“All I Need is Love” opens Disc Two, with a strong strum of acoustical guitars with vocals that have a bit more punch to them. The instruments also have a little more volume to them. The guitar solo is a bright spot here for sure. “A New Species” opens with some eerie tones, leading to piano runs and some richer instrumentation. I like the audibility of the bass notes here as well. The band showcases their musicianship here as well, and then can obviously play at a high level. “Northern Lights” focuses mostly on ethereal vocal harmonies. Stolt has a way of calming you down with his vocals. “Hidden Angles” is an under-one-minute quick shot of piano and drums with some keys and guitar in support. “Serpentine” is a four-minute song, that opens with sax notes. The vocals are done in an odd cadence at first. The sax takes center stage here, really shining and carrying the melodies.

“Looking for Answers” opens with a soft flute melody, followed by an emotional guitar solo, and a bit of a solemn tone. The bass guitar thwacks away underneath, and piano joins in as well. It’s a thought-provoking song. “Telescope” has more lamenting tones, as it slower and more emotional in nature. Staring at the stars at night can indeed be very calming, or make you feel overwhelmed at our tiny existence in the scope of the Universe. “Fool’s Gold” is a shorter song that reminds me of melancholy, rainy days of grey. It does have a little swing to it, with bluesy lead guitar work, and emotive vocals. “Between Hope & Fear” opens with some spacey keys and soft, moaned vocals. From there, a charming little melody develops in the guitars. Some tones of doubt creep in, but the message is clear…seize the day.

“Islands” closes the album. A grand entrance it makes, tying the theme of the album together with one final song. The instrumental pushes both the feeling of the end, and the feeling of hope, that we can all survive this pandemic. Overall, this ambitious effort was just not quite there for me in the end. The theme comes through, but there were just far too many tracks here to let the theme really develop. I felt a sense of union at the end, but along the way, it was often lost. Still, it’s a good album overall, and they are great musicians, I just think the seasoned veterans could have reeled things in a bit and perhaps put in some more emotional peaks, and it would have been a stronger album.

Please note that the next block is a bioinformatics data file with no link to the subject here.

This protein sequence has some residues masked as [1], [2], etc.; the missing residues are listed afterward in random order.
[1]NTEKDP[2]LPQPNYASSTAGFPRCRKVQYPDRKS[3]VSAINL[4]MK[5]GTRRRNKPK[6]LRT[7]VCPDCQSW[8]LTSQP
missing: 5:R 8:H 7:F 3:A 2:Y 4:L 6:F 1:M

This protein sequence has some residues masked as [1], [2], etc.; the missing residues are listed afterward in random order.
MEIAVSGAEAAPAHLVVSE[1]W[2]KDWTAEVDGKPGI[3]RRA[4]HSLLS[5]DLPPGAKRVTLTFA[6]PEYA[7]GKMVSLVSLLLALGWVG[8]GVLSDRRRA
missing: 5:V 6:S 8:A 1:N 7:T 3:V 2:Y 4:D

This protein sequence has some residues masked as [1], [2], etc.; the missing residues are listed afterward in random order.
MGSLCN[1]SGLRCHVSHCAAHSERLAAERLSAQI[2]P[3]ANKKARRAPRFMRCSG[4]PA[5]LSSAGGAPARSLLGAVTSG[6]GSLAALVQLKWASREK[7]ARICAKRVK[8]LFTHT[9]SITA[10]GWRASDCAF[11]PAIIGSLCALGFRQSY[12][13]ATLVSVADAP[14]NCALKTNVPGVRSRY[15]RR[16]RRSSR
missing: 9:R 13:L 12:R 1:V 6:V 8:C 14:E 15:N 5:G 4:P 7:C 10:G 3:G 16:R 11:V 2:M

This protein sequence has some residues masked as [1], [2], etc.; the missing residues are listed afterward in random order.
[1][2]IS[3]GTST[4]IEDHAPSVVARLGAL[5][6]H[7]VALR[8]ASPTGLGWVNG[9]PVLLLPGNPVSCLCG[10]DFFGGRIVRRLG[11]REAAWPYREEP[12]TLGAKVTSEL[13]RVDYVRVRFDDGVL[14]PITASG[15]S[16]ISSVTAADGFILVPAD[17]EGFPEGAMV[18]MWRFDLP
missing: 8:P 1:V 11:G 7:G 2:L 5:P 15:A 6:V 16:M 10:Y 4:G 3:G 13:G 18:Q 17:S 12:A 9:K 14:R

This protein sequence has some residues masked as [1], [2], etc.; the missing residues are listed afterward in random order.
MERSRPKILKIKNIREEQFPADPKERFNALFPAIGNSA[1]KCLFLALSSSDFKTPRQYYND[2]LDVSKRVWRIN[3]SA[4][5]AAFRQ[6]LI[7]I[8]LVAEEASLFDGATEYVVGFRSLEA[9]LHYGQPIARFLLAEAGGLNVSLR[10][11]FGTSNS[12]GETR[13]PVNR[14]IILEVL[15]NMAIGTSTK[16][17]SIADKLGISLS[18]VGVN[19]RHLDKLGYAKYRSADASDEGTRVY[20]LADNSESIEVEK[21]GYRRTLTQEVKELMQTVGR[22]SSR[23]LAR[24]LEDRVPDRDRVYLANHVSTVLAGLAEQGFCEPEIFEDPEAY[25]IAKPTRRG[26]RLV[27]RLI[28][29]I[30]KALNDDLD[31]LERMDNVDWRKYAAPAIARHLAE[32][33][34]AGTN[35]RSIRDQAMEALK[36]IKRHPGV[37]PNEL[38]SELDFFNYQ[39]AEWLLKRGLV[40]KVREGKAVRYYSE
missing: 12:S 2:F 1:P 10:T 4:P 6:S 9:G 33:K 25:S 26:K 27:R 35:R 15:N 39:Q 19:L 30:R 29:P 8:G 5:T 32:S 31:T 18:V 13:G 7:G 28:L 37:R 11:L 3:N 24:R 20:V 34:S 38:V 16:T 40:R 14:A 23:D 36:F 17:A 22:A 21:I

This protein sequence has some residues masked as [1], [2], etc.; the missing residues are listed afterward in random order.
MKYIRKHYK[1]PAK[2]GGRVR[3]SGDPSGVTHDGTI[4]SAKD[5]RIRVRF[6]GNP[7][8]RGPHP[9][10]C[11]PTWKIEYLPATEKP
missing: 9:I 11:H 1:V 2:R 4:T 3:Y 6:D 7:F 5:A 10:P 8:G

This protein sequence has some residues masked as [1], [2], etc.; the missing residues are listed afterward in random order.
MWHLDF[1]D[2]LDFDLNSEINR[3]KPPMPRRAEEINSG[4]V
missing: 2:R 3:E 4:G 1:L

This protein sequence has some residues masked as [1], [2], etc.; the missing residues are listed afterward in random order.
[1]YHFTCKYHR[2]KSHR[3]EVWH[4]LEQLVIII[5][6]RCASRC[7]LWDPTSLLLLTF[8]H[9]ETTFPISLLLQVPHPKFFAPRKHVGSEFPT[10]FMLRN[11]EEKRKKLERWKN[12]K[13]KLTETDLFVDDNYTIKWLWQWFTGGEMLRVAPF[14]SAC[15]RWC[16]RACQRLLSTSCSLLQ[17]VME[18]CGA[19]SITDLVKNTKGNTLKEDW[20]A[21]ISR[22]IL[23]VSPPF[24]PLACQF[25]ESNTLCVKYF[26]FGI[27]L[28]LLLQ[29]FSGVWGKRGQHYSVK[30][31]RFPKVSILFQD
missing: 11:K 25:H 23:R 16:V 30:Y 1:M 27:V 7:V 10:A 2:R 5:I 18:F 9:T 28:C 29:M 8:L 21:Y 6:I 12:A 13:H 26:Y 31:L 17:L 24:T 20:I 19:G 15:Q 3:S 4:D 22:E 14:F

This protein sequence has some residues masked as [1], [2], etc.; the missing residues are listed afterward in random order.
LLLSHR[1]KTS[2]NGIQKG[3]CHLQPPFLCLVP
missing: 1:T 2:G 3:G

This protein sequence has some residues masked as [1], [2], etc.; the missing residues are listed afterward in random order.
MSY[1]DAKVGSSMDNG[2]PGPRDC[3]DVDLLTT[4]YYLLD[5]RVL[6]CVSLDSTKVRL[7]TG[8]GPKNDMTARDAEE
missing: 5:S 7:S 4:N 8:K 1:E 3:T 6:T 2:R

Songwriting: 7
Musicianship: 9
Memorability: 4
Production: 8

3 Star Rating

1. Racing with Blinders on
2. From the Ground
3. Black Swan
4. Morning News
5. Broken
6. Goodbye Outrage
7. Journeyman
8. Tangerine
9. Solaris
10. Heart of the Valley
11. Man in a Two Peace Suit
12. All I Need is Love
13. A New Species
14. Northern Lights
15. Hidden Angles
16. Serpentine
17. Looking for Answers
18. Telescope
19. Fool’s Gold
20. Between Hope & Fear
21. Islands
Roine Stolt – Vocals, Ukulele, Guitars, Additional Keyboards
Hasse Fröberg – Vocals & Acoustic Guitar
Jonas Reingold – Bass, Acoustic Guitar
Zach Kamins – Piano, Organ, Synthesizers, Mellotron, Orchestrations
Mirko DeMaio – Drums, Percussion
Rob Townsend – (Guest) Soprano Saxophone
Record Label: InsideOut Music